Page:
Federal Court finds random drug and alcohol testing contributes to workplace safety
Mr Neist said that recent successful prosecutions by ITSR of workers under NSW’s Rail Safety (Drug & Alcohol Testing) Regulation 2008 highlighted the need for continued random drug and alcohol testing at all worksites.
“It doesn’t matter whether you are working in the rail corridor, on a motorway or at a wharf, workers should not be putting themselves or others at risk by being under the influence of drugs or alcohol,” Mr Neist said.
Justices Buchanan and Katzmann of the Federal Court of Australia found that the 1993 Victorian Building Industry and Other Drugs Policy strictly forbade people who were under the influence of drugs and alcohol from working on building sites, although it did not address testing.
In dismissing the application made by the Construction, Forestry, Mining and Energy Union (CFMEU) on 14 June the Justices said, "Every employer also owes a duty of care to its employees to take reasonable care for their safety."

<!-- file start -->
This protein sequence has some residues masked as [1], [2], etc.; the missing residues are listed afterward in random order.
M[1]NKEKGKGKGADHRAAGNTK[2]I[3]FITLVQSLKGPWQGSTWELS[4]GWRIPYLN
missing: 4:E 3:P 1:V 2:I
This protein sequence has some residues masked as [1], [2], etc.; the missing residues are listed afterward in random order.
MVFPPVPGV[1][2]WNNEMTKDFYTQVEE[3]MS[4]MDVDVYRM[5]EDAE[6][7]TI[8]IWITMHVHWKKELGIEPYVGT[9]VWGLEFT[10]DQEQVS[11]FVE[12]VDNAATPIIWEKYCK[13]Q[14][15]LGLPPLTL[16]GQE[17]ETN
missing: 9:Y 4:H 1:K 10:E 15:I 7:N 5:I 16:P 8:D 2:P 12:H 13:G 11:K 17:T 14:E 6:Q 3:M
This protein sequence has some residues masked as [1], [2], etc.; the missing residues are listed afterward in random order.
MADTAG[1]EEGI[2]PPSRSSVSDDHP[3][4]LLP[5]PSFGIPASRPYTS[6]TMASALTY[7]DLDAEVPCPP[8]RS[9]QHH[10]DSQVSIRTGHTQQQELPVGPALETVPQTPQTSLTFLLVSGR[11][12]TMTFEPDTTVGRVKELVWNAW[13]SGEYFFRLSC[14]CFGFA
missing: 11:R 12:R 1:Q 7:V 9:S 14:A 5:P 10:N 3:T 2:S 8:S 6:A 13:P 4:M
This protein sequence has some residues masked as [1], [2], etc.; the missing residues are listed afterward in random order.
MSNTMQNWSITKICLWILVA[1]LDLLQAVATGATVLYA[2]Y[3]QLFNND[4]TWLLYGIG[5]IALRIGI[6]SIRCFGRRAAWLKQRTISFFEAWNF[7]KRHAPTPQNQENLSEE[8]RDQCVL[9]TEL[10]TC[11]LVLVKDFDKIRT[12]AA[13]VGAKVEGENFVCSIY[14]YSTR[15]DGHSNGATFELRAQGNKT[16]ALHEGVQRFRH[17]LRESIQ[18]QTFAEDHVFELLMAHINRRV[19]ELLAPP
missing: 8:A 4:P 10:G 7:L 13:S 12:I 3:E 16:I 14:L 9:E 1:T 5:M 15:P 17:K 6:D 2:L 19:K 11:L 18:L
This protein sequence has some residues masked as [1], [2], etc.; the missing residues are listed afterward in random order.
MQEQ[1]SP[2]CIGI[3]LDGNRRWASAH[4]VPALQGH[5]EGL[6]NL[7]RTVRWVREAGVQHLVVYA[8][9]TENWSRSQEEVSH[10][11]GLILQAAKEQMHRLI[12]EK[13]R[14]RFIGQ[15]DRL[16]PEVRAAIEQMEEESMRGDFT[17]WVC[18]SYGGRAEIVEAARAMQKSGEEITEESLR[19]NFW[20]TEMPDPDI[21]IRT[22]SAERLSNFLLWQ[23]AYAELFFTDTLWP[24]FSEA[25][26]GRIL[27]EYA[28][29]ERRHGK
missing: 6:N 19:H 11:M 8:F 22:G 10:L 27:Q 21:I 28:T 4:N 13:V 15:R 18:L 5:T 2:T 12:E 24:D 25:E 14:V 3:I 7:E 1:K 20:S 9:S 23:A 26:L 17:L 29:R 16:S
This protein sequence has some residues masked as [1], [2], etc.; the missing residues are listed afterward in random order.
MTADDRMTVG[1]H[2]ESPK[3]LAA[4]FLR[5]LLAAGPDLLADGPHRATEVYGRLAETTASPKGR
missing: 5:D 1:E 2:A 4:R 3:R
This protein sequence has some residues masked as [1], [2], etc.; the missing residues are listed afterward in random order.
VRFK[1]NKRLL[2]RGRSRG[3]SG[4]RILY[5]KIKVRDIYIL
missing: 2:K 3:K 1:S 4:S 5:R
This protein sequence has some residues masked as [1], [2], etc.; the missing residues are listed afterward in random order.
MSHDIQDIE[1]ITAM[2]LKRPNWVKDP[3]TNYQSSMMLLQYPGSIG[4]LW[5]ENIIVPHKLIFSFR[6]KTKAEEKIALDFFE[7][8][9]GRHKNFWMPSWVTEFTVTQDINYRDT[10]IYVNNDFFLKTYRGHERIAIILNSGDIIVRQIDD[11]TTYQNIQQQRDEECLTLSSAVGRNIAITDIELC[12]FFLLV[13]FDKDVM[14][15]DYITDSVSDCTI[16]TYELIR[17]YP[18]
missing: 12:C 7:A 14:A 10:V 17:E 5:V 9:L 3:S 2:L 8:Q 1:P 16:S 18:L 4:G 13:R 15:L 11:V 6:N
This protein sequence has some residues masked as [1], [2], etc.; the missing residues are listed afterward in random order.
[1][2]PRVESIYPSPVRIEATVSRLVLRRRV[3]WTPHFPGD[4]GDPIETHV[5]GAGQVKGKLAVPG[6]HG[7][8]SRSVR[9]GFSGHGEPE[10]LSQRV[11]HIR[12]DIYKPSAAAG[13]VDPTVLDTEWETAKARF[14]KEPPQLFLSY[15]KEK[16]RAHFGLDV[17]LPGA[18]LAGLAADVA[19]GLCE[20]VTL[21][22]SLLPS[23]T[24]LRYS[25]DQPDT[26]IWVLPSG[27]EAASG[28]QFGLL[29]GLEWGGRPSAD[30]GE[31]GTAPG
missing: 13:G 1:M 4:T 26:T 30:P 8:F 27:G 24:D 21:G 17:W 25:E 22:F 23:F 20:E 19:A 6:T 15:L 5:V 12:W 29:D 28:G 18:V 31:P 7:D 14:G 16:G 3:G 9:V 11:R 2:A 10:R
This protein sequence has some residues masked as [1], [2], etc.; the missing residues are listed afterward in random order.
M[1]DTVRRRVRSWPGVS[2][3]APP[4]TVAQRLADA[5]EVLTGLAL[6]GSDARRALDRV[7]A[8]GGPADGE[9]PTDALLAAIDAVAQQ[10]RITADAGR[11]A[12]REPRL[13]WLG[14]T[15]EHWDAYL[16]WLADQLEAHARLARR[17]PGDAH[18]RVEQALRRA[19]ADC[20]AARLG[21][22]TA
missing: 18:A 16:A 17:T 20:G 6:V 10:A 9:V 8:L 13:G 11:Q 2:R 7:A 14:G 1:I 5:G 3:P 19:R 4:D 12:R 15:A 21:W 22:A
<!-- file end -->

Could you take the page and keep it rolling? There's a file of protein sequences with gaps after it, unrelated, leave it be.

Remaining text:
The CFMEU originally made an application in 2011 before a FWA Commissioner who found that the policy did not prescribe drug and alcohol testing.
This decision was then successfully appealed by project principal contractor Thiess Pty Ltd and subcontractor Wagstaff Piling Pty Ltd, before the full bench of FWA.
The full decision of the Federal Court of Australia is available on AustLII’s website.
NSW law requires rail transport operators to randomly test at least 25% of their rail safety workers (employees and contractors) every year.
Rail transport operators must notify ITSR of positive test results as well as any instance where a rail safety worker refused to undergo testing. This information is publicly reported annually in ITSR’s Rail Industry Safety Report.
ITSR also undertakes random drug and alcohol testing of rail safety workers from a range of small and large operators.
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